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Pope Francis has endorsed the use of force to stop Islamic militants in Iraq

The Pope has said that minorities need to be protected but wants the UN to be involved.

Pope Francis said that this was a case of  unjust aggression.
Pope Francis said that this was a case of unjust aggression.
Image: AP/Press Association Images

POPE FRANCIS HAS endorsed the use of force to stop Islamic militants from attacking religious minorities in Iraq.

He has said however that the international community and not just one country should decide how to intervene.

Francis also said he and his advisers were considering whether he might go to northern Iraq himself to show solidarity with persecuted Christians. But he said he was holding off for now on a decision.

Francis was asked if he approved of the unilateral US air-strikes on militants of the Islamic State who have captured swaths of northern and western Iraq and northeastern Syria and have forced minority Christians and others to either convert to Islam or flee their homes.

“In these cases, where there is an unjust aggression, I can only say that it is licit to stop the unjust aggressor,” Francis said. “I underscore the verb ‘stop.’ I’m not saying ‘bomb’ or ‘make war,’ just ‘stop.’ And the means that can be used to stop them must be evaluated.”

But, he said, in history, such “excuses” to stop an unjust aggression have been used by world powers to justify a “war of conquest” in which an entire people have been taken over.

“One nation alone cannot judge how you stop this, how you stop an unjust aggressor,” he said, apparently referring to the US. “After World War II, the idea of the United Nations came about: It’s there that you must discuss ‘Is there an unjust aggression? It seems so. How should we stop it?’ Just this. Nothing more.”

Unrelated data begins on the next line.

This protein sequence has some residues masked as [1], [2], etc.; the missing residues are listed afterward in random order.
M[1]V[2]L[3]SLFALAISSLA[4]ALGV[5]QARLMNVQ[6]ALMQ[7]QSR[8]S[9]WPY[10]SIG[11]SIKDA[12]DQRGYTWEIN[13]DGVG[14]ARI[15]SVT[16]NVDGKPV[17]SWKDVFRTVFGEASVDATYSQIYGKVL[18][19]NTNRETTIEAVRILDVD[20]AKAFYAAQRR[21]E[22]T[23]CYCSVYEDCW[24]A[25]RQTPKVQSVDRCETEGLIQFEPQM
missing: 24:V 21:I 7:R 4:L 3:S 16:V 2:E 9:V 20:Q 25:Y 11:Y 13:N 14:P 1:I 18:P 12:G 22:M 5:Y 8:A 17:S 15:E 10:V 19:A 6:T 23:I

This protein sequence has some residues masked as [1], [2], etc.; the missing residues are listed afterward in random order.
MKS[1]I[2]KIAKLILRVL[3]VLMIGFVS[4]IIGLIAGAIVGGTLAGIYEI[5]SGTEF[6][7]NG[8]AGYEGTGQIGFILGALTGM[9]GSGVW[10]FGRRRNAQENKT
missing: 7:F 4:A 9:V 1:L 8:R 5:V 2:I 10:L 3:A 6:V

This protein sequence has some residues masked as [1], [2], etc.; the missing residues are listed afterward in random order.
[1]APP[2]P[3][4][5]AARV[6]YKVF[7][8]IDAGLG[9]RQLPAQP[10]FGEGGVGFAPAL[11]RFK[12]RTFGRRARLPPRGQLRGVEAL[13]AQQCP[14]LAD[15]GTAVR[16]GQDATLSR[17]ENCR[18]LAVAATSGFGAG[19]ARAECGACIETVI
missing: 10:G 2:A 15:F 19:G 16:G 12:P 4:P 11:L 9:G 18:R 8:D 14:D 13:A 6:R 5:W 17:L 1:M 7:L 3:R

His comments were significant because the Vatican has vehemently opposed any military intervention in recent years, with St. John Paul II actively trying to head off the Iraq war and Francis himself staging a global prayer and fast for peace when the US was threatening air-strikes on Syria last year.

Mideast Iraq Iraq Shiite fighters with the Peace Brigades fires at militants from the extremist Islamic State group. Source: AP/Press Association Images

But the Vatican has been increasingly showing support for military intervention in Iraq, given that Christians are being directly targeted because of their faith and that Christian communities which have existed for 2,000 years have been emptied as a result of the extremists’ onslaught.

The US began launching air-strikes against Islamic State fighters on 8 August, allowing Kurdish forces to fend off an advance on their regional capital of Irbil and to help tens of thousands of religious minorities escape.

Church teaching allows for “just wars,” when military force can be justified under certain circumstances. And in recent days, a few Vatican officials have edged increasingly toward acknowledging the Iraq situation fits the bill.

When the Vatican’s ambassador to Iraq, Monsignor Giorgio Lingua, was asked about the US airstrikes, he told Vatican Radio that it was unfortunate that the situation had gotten to this point “but it’s good when you’re able to at the very least remove weapons from these people who have no scruples.”

The Vatican’s ambassador to the United Nations in Geneva, Archbishop Silvano Tomasi, went further, saying “Maybe military action is necessary at this moment.”

Francis sent a personal envoy, Cardinal Fernando Filoni, to northern Iraq last week with an undisclosed amount of money to help people in flight and show the Pope’s solidarity with those forced to flee their homes.

Read: Kurdish troops take towns from Islamic State, advance on key dam >

Read: Iraqi PM throws in the towel on his bid to stay in power >

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Associated Press

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